Legally, the vehicle title must change hands from the previous owner to the new owner when the sale takes place. If you’re having trouble locating yours, you can request a duplicate by filling out this form and turning it into the DMV in-person or by mail. The cost is $5.45 to file.
4. Draft a bill of sale
A bill of sale is crucial for officializing the process and protecting your rights as a seller. On the document you’ll need to list the following:
- Date of sell
- Buyer and seller’s legal name, home address, and signature
- Exact price paid
- Make, model, body style, and year of the vehicle
- Vehicle Identification Number (VIN)
- Exact mileage
5. Accept payment
Cash, money orders, and cashier’s checks are the most secure forms of payment for a private sale, but even those aren’t perfect. A check may clear at first and then the financial institution deems it fraudulent and cancel the payment at a later date.
If you must take a check, make sure it’s for the exact amount owed. Accepting a check for more than the agreed-upon price may cause you to fall victim to an overpayment scam.
Never accept payment through an unverified escrow service. KBB recommends sellers check with state regulators to make sure the escrow fund is legit before agreeing to the transaction. Some scammers set up false escrow funds under the KBB or TrustE name, neither of these companies is affiliated or endorse escrow services.
KBB suggests sellers, “conduct the transaction at the curb instead of letting the buyer into your house. Have the paperwork ready beforehand and keep the car’s title, unsigned and out of sight until you have full payment.”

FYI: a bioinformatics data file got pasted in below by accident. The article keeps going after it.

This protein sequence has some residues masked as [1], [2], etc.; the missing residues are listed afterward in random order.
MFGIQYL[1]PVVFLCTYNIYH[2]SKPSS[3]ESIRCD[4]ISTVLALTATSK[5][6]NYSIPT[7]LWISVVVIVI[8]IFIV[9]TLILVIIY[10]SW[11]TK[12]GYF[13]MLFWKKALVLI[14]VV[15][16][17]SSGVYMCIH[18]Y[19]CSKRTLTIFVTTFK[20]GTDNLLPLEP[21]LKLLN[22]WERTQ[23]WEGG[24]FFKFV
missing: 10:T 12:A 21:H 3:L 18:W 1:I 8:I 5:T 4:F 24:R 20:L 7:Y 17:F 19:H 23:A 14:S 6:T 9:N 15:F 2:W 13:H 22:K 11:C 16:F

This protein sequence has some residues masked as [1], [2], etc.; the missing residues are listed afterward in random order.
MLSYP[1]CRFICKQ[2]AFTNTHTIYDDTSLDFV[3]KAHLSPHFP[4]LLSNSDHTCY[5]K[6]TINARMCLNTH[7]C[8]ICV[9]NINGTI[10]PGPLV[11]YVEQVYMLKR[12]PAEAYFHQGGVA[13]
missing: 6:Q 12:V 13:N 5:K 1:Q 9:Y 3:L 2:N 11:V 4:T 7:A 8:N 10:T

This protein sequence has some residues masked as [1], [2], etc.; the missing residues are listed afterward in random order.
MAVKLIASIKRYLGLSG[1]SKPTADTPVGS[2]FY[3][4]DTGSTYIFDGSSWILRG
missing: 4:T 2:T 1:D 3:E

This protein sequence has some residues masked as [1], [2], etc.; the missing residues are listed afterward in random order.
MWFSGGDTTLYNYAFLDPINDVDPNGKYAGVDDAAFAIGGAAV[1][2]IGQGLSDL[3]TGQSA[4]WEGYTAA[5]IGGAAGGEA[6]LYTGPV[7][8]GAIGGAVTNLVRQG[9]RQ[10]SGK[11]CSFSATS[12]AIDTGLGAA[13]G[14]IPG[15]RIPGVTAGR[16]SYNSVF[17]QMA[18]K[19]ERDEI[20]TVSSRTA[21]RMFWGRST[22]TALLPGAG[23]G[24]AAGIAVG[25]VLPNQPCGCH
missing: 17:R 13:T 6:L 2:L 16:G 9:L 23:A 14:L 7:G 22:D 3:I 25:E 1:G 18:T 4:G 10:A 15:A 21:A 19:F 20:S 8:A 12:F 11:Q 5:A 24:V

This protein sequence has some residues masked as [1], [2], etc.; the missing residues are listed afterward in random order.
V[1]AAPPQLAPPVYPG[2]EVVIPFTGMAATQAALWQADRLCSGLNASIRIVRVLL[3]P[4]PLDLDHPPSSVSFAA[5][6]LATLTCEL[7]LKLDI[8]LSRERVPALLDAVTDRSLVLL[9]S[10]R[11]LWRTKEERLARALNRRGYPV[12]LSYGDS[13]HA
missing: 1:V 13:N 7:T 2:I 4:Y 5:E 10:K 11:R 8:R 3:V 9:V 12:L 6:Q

6. Remove the vehicle tag
The license plate registered to the seller must be removed before the new owner can leave with the vehicle. The buyer should obtain a paper tag from the DMV or county tax office before driving away.
7. File Vehicle Transfer Notification with the DMV
The seller must submit a Texas Motor Vehicle Transfer Notification within one month of the sale date. Failure to submit this form in a timely manner may result in late fees and/or legal issues.
8. Provide the most recent Vehicle Inspection Report (VIR)
A current VIR must be on record with the DMV to register a used car. If the seller can’t provide an up-to-date report, the buyer will need to have the car assessed at an inspection site before it can be put in their name. After passing the VIR, the new owner can apply for a title and register the car (Form 130-U).
9. Contact the DMV if the buyer doesn’t register the car
Contact the DMV if more than 30 days have passed and the new owner hasn’t put the car in their name. You may need to submit supporting documents that show when you transferred ownership. This can prevent you from being held liable for traffic or parking violations committed by the new owner.